Didactic Approach (didactic + approach)

Distribution by Scientific Domains


Selected Abstracts


A virtual classroom for information technology in construction

COMPUTER APPLICATIONS IN ENGINEERING EDUCATION, Issue 2 2008
Danijel Rebolj
Abstract The paper describes a new postgraduate program called "ITC-Euromaster." It briefly outlines the development process, explains the content of the program, the methodological and didactic approach and the learning environment. The paper concludes with the first experiences in delivering the courses of the new program. 2008 Wiley Periodicals, Inc. Comput Appl Eng Educ 16: 105,114, 2008; Published online in Wiley InterScience (www.interscience.wiley.com); DOI 10.1002/cae.20129 [source]


,Educator talk' and patient change: some insights from the DESMOND (Diabetes Education and Self Management for Ongoing and Newly Diagnosed) randomized controlled trial

DIABETIC MEDICINE, Issue 9 2008
T. C. Skinner
Abstract Aims To determine whether differences in the amount of time educators talk during a self-management education programme relate to the degree of change in participants' reported beliefs about diabetes. Method Educators trained to be facilitative and non-didactic in their approach were observed delivering the DESMOND self-management programme for individuals newly diagnosed with Type 2 diabetes. Observers used 10-s event coding to estimate the amount of time educators spoke during different sessions in the programme. Facilitative as opposed to didactic delivery was indicated by targets for levels of educator talk set for each session. Targets were based on earlier pilot work. Using the revised Illness Perceptions Questionnaire (IPQ-R) and the Diabetes Illness Representations Questionnaire (DIRQ), participants completed measures of: perceived duration of diabetes (timeline IPQ-R), understanding of diabetes (coherence IPQ-R), personal responsibility for influencing diabetes (personal responsibility IPQ-R), seriousness of diabetes (seriousness DIRQ) and impact on daily life (impact DIRQ), before and after the education programme. Results Where data from the event coding indicated educators were talking less and meeting targets for being less didactic, a greater change in reported illness beliefs of participants was seen. However, educators struggled to meet targets for most sessions of the programme. Conclusion The amount of time educators talk in a self-management programme may provide a practical marker for the effectiveness of the education process, with less educator talk denoting a more facilitative/less didactic approach. This finding has informed subsequent improvements to a comprehensive quality development framework, acknowledging that educators need ongoing support to facilitate change to their normal educational style. [source]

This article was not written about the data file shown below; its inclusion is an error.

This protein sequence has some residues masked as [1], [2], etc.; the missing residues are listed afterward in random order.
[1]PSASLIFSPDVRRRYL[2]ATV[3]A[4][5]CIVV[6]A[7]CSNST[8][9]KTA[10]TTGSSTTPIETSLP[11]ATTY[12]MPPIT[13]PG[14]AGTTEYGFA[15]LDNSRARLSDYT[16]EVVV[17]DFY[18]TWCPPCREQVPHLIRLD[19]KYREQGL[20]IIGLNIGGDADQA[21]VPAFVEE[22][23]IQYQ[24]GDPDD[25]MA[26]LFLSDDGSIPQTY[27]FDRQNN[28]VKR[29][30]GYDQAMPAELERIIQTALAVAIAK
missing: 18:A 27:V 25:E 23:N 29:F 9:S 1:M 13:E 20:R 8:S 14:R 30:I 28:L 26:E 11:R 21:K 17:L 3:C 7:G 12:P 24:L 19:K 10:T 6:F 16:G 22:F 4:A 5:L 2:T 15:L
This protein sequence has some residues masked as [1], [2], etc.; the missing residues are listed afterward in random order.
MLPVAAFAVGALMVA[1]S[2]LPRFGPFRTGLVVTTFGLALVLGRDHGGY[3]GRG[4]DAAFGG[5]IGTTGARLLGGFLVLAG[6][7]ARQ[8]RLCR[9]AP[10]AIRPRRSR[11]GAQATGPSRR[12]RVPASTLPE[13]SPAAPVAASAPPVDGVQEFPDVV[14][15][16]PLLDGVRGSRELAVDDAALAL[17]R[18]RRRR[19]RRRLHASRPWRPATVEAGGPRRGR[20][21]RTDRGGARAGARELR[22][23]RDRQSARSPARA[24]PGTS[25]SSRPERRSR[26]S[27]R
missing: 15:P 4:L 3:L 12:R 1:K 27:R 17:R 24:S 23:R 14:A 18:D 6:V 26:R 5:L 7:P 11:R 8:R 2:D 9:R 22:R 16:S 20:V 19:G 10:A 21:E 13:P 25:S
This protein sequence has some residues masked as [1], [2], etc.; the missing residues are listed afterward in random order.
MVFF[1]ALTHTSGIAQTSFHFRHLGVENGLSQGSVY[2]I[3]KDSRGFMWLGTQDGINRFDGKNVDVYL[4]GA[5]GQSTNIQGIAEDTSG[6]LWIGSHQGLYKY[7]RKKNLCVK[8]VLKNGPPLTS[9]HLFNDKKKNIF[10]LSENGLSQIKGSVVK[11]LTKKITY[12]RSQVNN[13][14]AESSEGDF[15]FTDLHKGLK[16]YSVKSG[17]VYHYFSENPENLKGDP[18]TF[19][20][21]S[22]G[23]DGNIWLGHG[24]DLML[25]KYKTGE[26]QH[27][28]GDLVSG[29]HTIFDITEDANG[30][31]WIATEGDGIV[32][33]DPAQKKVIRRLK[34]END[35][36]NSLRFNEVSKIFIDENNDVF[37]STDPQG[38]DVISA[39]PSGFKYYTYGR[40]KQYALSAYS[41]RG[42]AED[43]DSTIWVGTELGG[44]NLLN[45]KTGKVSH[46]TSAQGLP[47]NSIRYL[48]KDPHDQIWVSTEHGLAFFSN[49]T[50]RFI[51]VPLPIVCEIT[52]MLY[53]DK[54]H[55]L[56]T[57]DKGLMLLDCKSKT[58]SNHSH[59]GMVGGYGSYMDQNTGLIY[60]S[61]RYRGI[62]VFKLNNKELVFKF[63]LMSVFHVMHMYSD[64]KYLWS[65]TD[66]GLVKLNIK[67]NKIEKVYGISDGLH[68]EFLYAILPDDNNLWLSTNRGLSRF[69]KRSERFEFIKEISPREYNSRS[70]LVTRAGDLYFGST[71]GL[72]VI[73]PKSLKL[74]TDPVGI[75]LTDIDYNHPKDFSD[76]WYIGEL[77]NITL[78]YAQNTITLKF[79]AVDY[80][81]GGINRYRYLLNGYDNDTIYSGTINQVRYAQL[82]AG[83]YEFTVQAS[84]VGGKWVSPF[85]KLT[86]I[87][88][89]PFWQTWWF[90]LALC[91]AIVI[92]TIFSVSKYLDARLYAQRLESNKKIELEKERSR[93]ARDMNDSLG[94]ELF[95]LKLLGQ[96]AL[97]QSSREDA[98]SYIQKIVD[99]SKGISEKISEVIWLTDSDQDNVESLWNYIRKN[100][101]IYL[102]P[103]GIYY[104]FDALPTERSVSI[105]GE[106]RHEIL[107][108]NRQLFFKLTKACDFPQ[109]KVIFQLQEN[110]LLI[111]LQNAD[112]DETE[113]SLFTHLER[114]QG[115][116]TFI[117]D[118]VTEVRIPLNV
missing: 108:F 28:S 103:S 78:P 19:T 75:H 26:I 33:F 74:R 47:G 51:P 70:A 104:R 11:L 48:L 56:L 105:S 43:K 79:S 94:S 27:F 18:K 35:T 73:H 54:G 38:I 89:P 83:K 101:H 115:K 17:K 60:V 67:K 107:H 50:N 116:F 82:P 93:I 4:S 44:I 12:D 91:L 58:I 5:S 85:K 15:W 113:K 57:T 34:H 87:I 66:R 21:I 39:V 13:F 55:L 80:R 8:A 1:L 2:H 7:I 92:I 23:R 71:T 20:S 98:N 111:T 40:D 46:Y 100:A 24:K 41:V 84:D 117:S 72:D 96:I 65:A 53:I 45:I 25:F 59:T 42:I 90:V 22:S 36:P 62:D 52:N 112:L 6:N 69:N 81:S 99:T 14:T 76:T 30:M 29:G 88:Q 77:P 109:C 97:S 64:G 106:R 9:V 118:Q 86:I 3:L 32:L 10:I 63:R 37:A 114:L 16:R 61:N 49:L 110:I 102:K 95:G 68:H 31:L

Student learning and the teaching-research nexus in oral biology

EUROPEAN JOURNAL OF DENTAL EDUCATION, Issue 2 2001
Jules Kieser
Although frequently coexistent, we know little about the interactions among research, teaching and learning in higher education. This study examines the preferences of second and third year dental students for questions that require a research-based deep approach or questions that require a straightforward didactic approach. A questionnaire was designed to evaluate the opinion of 114 students who took part in the Oral Biology course. 56 second year students (75%) responded while 58 (84%) of third year students responded. Questions that required an interpretive approach were found to be most appealing by 70.2% of all students. Questions which required a regurgitative approach were favoured by 11.6% of students. No significant differences were found when the sample was broken down by country of origin, year of study or gender, suggesting that dental students preferred research-based learning rather than superficial didactic learning. [source]


The value of a questionnaire in assessing the acquisition and retention of basic science knowledge by dental students

EUROPEAN JOURNAL OF DENTAL EDUCATION, Issue 1 2000
K. S. Last
This cross-sectional study aimed to assess and compare, by performances in a questionnaire, the level of knowledge of basic medical sciences in 6th-form school pupils studying science subjects as entrance requirements to University and in 2nd, 3rd and 4th-year undergraduate dental students. A 40-part multiple response, true/false questionnaire, testing recall of factual knowledge in anatomy, biochemistry, physiology and oral biology, was used as the method of assessment. The results suggested that this simple format was an acceptable and useful method of assessment of the knowledge level of the study groups. The difference in scores of knowledge, expected to be higher in 2nd-year students compared to 6th form groups, was greatest in anatomy and oral biology, less in biochemistry and, unexpectedly, was not apparent in physiology. A difference in performance on the knowledge questionnaire was observed between 4th and 2nd year dental students, attributable primarily to decreased scores for 4th year dental students in biochemistry and, to a lesser extent, anatomy. The results obtained with this standardised test of factual knowledge recall may be of value to teachers compiling medical sciences courses for dental undergraduates and to those planning and evaluating new curricula with a less didactic approach. [source]